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. Last Updated: 07/27/2016

G8 Protesters Given Remote Rally Venue

ST. PETERSBURG -- Protesters will be allowed to gather in a stadium in a remote corner of St. Petersburg during next month's summit of leaders from the Group of Eight nations, the city's governor, Valentina Matviyenko, said Thursday.

Matviyenko said authorities responded to a request by activist groups seeking to hold an alternative summit by offering them several places to meet. The groups chose the Kirov Stadium, on the tip of an island far from the historic center of the city, she said.

Matviyenko told a news conference that nongovernmental organizations had the right to express their views as long as they did not break the law or hinder the activities of the world leaders or city residents -- an indication that officials would deny any requests for groups to gather or demonstrate near the summit site, in central areas or along major thoroughfares.

The G8 summit itself, which will bring together the leaders of the United States, Britain, France, Germany, Italy, Japan, Canada and Russia, is being held at a restored palace that is also removed from the city center.

Russia is chairing the G8 for the first time this year, amid growing criticism from the West about its commitment to stable energy supplies, human rights and democracy.

Russia's envoy to the G8 last month denied rumors that the government would bar protesters during the summit. However, Igor Shuvalov said Russian consulates were consulting with other G8 governments about people they would not want to "see next to the summit."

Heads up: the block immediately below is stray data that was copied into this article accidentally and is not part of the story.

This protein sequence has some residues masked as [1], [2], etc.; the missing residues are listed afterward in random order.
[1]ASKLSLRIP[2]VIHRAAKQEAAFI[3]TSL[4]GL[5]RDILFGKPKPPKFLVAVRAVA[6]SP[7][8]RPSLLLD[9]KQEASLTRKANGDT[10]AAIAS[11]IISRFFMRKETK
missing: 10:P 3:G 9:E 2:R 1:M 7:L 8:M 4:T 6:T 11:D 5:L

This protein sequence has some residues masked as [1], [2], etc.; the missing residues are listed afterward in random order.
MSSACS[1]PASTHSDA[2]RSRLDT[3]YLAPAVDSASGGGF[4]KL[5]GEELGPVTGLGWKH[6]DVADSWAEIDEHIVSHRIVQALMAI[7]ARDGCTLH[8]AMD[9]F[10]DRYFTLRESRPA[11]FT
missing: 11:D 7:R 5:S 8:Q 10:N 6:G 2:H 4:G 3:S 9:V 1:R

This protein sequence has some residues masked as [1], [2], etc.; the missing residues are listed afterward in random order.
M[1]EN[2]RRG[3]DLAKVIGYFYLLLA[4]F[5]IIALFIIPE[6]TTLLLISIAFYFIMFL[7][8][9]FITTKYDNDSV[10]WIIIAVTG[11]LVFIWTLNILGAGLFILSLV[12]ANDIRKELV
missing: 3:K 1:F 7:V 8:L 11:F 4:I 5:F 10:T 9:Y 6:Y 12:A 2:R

A Russian activist leader said earlier this year that he anticipated visa problems for foreigners wanting to attend to the event being billed as an alternative summit.

Russia is eager to avoid the violence that has occurred during protests at previous G8 summits. The country also wants to make a good impression on the world during the summit; Matviyenko promised law enforcement authorities would adhere to international norms and would not use force unless necessary.

Matviyenko said the arrests of several alleged members of a group of extreme nationalists suspected in several apparently ethnically motivated slayings in St. Petersburg should lessen the chances of more hate crimes occurring -- suggesting the group was the main culprit.

She said the group whose suspected members were arrested -- one was killed by police -- was seeking to "discredit the country and the city" ahead of the summit. She sought to dispel the image of St. Petersburg as hotbed of neo-Nazi racism. "There is no xenophobic mood in the city. St. Petersburg has always been a very tolerant city," she said.